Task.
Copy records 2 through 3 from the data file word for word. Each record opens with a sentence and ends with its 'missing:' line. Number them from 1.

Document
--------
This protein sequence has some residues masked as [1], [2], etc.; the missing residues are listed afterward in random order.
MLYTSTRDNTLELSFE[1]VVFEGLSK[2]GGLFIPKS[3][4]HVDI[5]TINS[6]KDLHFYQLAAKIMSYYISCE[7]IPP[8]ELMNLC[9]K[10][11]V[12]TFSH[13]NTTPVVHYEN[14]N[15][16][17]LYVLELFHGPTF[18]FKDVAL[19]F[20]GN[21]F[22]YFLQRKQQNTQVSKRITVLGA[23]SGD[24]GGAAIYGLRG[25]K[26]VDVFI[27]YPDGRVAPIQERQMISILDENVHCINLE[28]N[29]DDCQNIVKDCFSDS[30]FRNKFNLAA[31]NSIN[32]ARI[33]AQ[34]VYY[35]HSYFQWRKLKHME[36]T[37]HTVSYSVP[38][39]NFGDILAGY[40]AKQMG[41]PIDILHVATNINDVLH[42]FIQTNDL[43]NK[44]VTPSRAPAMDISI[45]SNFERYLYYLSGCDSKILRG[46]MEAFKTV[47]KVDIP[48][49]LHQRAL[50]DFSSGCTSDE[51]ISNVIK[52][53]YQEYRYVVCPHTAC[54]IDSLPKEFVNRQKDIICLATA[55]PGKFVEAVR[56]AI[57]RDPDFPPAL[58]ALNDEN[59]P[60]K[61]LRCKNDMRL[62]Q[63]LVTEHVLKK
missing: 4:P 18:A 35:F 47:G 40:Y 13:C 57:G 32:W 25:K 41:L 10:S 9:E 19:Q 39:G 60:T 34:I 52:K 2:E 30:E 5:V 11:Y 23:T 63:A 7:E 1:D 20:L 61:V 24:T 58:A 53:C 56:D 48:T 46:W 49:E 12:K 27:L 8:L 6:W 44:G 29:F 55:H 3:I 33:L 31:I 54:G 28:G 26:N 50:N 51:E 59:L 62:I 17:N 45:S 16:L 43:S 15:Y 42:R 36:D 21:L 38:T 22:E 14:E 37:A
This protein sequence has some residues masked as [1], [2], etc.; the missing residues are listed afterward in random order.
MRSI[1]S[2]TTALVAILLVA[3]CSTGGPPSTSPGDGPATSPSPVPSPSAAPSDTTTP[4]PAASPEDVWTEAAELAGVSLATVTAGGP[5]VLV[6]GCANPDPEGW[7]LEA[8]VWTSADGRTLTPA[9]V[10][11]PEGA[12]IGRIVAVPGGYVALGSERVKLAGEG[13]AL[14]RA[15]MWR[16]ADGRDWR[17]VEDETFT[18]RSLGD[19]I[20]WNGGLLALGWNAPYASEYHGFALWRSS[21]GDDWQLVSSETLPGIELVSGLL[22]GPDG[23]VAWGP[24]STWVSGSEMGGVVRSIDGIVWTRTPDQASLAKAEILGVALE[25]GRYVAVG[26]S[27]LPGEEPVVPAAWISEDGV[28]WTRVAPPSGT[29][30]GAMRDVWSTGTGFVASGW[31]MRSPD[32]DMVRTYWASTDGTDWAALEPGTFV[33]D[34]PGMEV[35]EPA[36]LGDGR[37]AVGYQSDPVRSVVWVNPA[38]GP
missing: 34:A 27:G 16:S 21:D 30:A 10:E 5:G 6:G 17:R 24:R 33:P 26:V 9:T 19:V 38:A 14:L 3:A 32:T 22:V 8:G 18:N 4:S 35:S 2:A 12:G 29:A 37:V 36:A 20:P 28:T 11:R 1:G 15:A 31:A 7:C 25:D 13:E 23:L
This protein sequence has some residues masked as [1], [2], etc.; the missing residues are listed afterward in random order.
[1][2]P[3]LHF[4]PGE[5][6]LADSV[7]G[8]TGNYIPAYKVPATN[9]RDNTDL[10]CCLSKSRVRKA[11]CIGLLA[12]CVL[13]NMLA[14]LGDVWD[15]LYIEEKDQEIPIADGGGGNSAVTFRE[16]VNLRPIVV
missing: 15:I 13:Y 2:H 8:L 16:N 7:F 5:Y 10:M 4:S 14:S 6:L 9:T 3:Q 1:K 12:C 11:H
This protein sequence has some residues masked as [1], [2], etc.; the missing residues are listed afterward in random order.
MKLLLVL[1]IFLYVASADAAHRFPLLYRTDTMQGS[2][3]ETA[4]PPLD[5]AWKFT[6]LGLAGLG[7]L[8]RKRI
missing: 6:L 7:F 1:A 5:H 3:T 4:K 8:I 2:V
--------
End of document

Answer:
This protein sequence has some residues masked as [1], [2], etc.; the missing residues are listed afterward in random order.
MRSI[1]S[2]TTALVAILLVA[3]CSTGGPPSTSPGDGPATSPSPVPSPSAAPSDTTTP[4]PAASPEDVWTEAAELAGVSLATVTAGGP[5]VLV[6]GCANPDPEGW[7]LEA[8]VWTSADGRTLTPA[9]V[10][11]PEGA[12]IGRIVAVPGGYVALGSERVKLAGEG[13]AL[14]RA[15]MWR[16]ADGRDWR[17]VEDETFT[18]RSLGD[19]I[20]WNGGLLALGWNAPYASEYHGFALWRSS[21]GDDWQLVSSETLPGIELVSGLL[22]GPDG[23]VAWGP[24]STWVSGSEMGGVVRSIDGIVWTRTPDQASLAKAEILGVALE[25]GRYVAVG[26]S[27]LPGEEPVVPAAWISEDGV[28]WTRVAPPSGT[29][30]GAMRDVWSTGTGFVASGW[31]MRSPD[32]DMVRTYWASTDGTDWAALEPGTFV[33]D[34]PGMEV[35]EPA[36]LGDGR[37]AVGYQSDPVRSVVWVNPA[38]GP
missing: 34:A 27:G 16:S 21:D 30:A 10:E 5:G 6:G 17:R 24:R 33:P 26:V 9:T 19:V 38:A 14:L 3:A 32:T 22:V 8:G 18:N 4:S 35:S 2:A 12:G 29:A 37:V 36:A 20:P 28:T 11:R 1:G 15:A 31:A 7:C 25:D 13:E 23:L
This protein sequence has some residues masked as [1], [2], etc.; the missing residues are listed afterward in random order.
[1][2]P[3]LHF[4]PGE[5][6]LADSV[7]G[8]TGNYIPAYKVPATN[9]RDNTDL[10]CCLSKSRVRKA[11]CIGLLA[12]CVL[13]NMLA[14]LGDVWD[15]LYIEEKDQEIPIADGGGGNSAVTFRE[16]VNLRPIVV
missing: 15:I 13:Y 2:H 8:L 16:N 7:F 5:Y 10:M 4:S 14:S 6:L 9:T 3:Q 1:K 12:C 11:H